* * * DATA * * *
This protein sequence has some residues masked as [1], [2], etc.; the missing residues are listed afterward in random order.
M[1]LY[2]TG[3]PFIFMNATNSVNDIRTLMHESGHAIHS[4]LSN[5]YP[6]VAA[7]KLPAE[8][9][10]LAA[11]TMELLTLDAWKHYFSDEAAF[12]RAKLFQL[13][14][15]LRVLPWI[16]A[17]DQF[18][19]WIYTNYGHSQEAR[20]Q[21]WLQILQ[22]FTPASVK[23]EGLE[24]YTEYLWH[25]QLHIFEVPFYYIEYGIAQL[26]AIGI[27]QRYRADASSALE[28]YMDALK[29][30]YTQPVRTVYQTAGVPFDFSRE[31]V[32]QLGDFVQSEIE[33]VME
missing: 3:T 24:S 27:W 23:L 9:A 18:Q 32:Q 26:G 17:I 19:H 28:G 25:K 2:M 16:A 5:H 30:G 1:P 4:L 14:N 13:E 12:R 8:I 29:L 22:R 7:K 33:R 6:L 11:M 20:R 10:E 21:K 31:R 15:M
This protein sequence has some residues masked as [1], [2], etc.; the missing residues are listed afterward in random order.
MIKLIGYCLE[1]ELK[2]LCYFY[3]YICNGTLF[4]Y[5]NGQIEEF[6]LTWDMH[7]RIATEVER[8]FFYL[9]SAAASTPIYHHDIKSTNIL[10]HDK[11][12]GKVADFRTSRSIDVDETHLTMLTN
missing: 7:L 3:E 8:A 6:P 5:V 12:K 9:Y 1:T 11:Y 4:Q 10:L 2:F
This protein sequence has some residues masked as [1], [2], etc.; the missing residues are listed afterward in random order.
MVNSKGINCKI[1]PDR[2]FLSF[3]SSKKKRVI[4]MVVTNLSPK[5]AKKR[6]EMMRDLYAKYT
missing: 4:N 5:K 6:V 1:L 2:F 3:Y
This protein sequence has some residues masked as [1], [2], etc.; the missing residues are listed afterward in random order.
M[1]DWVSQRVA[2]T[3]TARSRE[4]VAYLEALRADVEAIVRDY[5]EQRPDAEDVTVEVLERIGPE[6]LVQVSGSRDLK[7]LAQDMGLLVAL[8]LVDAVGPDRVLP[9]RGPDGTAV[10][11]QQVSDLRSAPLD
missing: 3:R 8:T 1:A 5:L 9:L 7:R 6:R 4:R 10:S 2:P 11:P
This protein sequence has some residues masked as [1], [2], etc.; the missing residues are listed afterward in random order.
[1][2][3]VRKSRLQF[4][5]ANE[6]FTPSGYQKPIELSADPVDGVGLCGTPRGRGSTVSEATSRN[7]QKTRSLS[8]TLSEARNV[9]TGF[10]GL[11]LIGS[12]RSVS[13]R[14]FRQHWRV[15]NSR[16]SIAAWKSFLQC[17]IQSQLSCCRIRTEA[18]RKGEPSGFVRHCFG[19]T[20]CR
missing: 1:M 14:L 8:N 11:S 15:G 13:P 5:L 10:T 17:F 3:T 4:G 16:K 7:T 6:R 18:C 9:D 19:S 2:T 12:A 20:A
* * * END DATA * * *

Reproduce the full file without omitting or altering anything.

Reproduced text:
This protein sequence has some residues masked as [1], [2], etc.; the missing residues are listed afterward in random order.
M[1]LY[2]TG[3]PFIFMNATNSVNDIRTLMHESGHAIHS[4]LSN[5]YP[6]VAA[7]KLPAE[8][9][10]LAA[11]TMELLTLDAWKHYFSDEAAF[12]RAKLFQL[13][14][15]LRVLPWI[16]A[17]DQF[18][19]WIYTNYGHSQEAR[20]Q[21]WLQILQ[22]FTPASVK[23]EGLE[24]YTEYLWH[25]QLHIFEVPFYYIEYGIAQL[26]AIGI[27]QRYRADASSALE[28]YMDALK[29][30]YTQPVRTVYQTAGVPFDFSRE[31]V[32]QLGDFVQSEIE[33]VME
missing: 3:T 24:S 27:W 23:L 9:A 18:Q 32:Q 26:G 17:I 19:H 28:G 25:K 2:M 16:A 5:H 30:G 1:P 4:L 14:N 13:E 12:R 8:I 29:L 22:R 7:K 33:R 6:L 11:M 20:R 10:E 21:K 31:R 15:M
This protein sequence has some residues masked as [1], [2], etc.; the missing residues are listed afterward in random order.
MIKLIGYCLE[1]ELK[2]LCYFY[3]YICNGTLF[4]Y[5]NGQIEEF[6]LTWDMH[7]RIATEVER[8]FFYL[9]SAAASTPIYHHDIKSTNIL[10]HDK[11][12]GKVADFRTSRSIDVDETHLTMLTN
missing: 7:L 3:E 8:A 6:P 5:V 12:K 9:Y 1:T 11:Y 4:Q 10:L 2:F
This protein sequence has some residues masked as [1], [2], etc.; the missing residues are listed afterward in random order.
MVNSKGINCKI[1]PDR[2]FLSF[3]SSKKKRVI[4]MVVTNLSPK[5]AKKR[6]EMMRDLYAKYT
missing: 4:N 5:K 6:V 1:L 2:F 3:Y
This protein sequence has some residues masked as [1], [2], etc.; the missing residues are listed afterward in random order.
M[1]DWVSQRVA[2]T[3]TARSRE[4]VAYLEALRADVEAIVRDY[5]EQRPDAEDVTVEVLERIGPE[6]LVQVSGSRDLK[7]LAQDMGLLVAL[8]LVDAVGPDRVLP[9]RGPDGTAV[10][11]QQVSDLRSAPLD
missing: 3:R 8:T 1:A 5:L 9:L 7:R 6:R 4:R 10:S 2:P 11:P
This protein sequence has some residues masked as [1], [2], etc.; the missing residues are listed afterward in random order.
[1][2][3]VRKSRLQF[4][5]ANE[6]FTPSGYQKPIELSADPVDGVGLCGTPRGRGSTVSEATSRN[7]QKTRSLS[8]TLSEARNV[9]TGF[10]GL[11]LIGS[12]RSVS[13]R[14]FRQHWRV[15]NSR[16]SIAAWKSFLQC[17]IQSQLSCCRIRTEA[18]RKGEPSGFVRHCFG[19]T[20]CR
missing: 1:M 14:L 8:N 11:S 15:G 13:P 5:L 10:T 17:F 3:T 4:G 16:K 7:T 6:R 18:C 9:D 19:S 2:T 12:A 20:A